Though the ideas and inspiration that feed into any new composition are partly subconscious, there are also certain images that predominate and provide the known parameters of a piece. In the case of Dislocated Chorales, I was pretty sure about a number of things before starting work. First of these was the fact that in the manner of Bach’s The Art of Fugue and several previous distinguished COMA commissions, the instrumental line-up was going to be unspecified. This was not just an obvious practical consideration. For any composer, laying aside issues of timbre to concentrate on pitches and rhythms makes for a fascinating challenge. There was also a more personal element to the composition, one that reflected my tremendous excitement on visiting Cologne Cathedral last year for the first time. This is a building that appears almost as much a work of nature as of the hand of man. Somehow, it seemed an architectural encapsulation of many of the things that are important to me in music, not just technically in terms of construction, but also in spirit, and in the relationship of the old cathedral to the many post-war buildings around it. A further layer of stimulus was the music of Bach. The dislocated chorale harmonisations that jostle together in violent cross-rhythms in a large proportion of my new piece are intended as a tribute to the great master in the 250th anniversary year of his death.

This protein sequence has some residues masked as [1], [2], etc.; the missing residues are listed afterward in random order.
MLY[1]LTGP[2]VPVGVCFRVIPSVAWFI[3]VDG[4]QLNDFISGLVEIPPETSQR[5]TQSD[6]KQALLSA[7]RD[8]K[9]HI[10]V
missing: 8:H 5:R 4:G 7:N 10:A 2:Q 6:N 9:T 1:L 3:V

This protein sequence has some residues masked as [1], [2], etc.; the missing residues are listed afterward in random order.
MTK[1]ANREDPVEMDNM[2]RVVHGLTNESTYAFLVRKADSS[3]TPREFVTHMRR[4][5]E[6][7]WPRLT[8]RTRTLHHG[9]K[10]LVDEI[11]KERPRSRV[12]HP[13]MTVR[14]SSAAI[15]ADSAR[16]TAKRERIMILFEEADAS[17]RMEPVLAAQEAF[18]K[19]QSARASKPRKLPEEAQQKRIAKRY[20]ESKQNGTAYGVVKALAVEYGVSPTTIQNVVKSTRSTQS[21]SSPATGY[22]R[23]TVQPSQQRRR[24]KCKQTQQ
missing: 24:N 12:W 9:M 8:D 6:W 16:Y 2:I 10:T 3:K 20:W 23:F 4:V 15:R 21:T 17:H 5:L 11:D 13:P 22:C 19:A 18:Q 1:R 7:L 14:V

First Performance: Friday 28 July 2000, CoMA Summer School 2000, Bretton Hall
There are 8 flexibly instrumented parts, each of which is playable on a variety of instruments. The eight parts are divided into two groups of four parts, which play as a unit. One section requires players to make percussive noises with their instruments, such as key-clicks
COMA with funding from Yorkshire Arts